rig up

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rig up

1. To equip, fit, or provide with a harness. A noun or pronoun can be used between "rig" and "up." Once we rig you up, you'll be suspended about 20 meters above the ground. I just need to rig up the lights, and then the set will be finished.
2. To set up or connect something, especially in a hasty, haphazard, or unconventional manner. A noun or pronoun can be used between "rig" and "up." I rigged the sound system up to play sound from my computer and the television at the same time. He's rigging up a system of pulleys so that we can pass tools and supplies up and down from the roof without using the ladder.
3. To erect or construct something, especially in a hasty, haphazard manner. We rigged up some makeshift scaffolding so we could access the alarm system up near the roof of the house. The kids are rigging up a stage to perform the play they wrote.
See also: rig, up

rig something up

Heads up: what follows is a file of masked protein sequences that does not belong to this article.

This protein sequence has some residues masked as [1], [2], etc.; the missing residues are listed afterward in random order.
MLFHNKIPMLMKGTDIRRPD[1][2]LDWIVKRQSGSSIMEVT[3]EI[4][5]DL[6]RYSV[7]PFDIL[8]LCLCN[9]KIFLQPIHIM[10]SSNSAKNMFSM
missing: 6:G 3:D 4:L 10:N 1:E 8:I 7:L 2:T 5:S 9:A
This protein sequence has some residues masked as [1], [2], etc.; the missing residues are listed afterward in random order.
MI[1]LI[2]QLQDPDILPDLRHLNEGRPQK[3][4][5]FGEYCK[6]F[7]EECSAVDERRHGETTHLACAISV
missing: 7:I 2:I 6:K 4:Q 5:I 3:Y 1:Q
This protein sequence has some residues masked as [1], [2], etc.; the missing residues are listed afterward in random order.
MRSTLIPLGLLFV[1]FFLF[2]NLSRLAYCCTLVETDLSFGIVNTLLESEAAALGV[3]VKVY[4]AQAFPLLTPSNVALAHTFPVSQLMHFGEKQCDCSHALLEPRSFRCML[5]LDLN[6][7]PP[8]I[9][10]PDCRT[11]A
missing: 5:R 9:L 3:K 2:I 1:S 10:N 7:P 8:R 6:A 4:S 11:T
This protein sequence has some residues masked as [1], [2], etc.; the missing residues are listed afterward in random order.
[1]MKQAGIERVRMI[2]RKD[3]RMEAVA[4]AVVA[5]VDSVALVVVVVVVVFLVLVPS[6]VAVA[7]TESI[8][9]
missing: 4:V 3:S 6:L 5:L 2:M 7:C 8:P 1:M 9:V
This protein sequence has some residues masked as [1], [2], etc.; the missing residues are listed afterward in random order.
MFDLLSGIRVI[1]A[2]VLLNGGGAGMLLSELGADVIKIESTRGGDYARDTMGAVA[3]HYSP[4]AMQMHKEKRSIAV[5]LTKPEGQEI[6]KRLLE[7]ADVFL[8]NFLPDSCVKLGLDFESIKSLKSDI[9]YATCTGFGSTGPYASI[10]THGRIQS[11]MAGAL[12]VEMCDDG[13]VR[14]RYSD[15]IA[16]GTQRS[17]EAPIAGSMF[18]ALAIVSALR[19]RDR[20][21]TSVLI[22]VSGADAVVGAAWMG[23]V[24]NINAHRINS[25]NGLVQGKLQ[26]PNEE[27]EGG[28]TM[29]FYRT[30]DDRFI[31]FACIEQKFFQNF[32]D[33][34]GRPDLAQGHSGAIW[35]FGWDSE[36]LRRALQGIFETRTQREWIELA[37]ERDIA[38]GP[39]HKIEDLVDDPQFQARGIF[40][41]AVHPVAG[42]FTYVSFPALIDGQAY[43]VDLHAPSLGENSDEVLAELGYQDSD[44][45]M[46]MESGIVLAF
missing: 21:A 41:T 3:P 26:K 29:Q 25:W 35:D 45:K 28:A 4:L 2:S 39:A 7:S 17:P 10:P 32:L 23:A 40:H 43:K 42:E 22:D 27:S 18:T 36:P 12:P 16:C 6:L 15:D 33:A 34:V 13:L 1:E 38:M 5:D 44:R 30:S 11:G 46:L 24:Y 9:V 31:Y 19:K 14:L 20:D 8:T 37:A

to prepare something, perhaps on short notice or without the proper materials. We don't have what's needed to make the kind of circuit you have described, but I think we can rig something up anyway. We will rig up whatever you need.
See also: rig, up

rig up

v.
1. To equip something: She took the fishing rod out of the case and rigged it up. He rigged up the guitar with some new strings.
2. To make or construct something in haste or in a makeshift manner: We rigged up a pulley to lift the shingles to the roof. They rigged a tent up using a sheet and three thick sticks.
3. To connect something to something in haste or in a makeshift manner: Let's rig the computer up to the stereo so we can play music off the hard drive. I rigged up the old record player and put on an album.
4. rig up in To dress, clothe, or adorn someone in something: They rigged the dancers up in elaborate gowns.
See also: rig, up
References in classic literature ?
We rigged up a single short mast and light sail, fastened planking down over the ballast to form a deck, worked her out into midstream with a couple of sweeps, and dropped our primitive stone anchor to await the turn of the tide that would bear us out to sea.
That seemed a good idea; so the Historian rigged up a high tower in his back yard, and took lessons in wireless telegraphy until he understood it, and then began to call "Princess Dorothy of Oz" by sending messages into the air.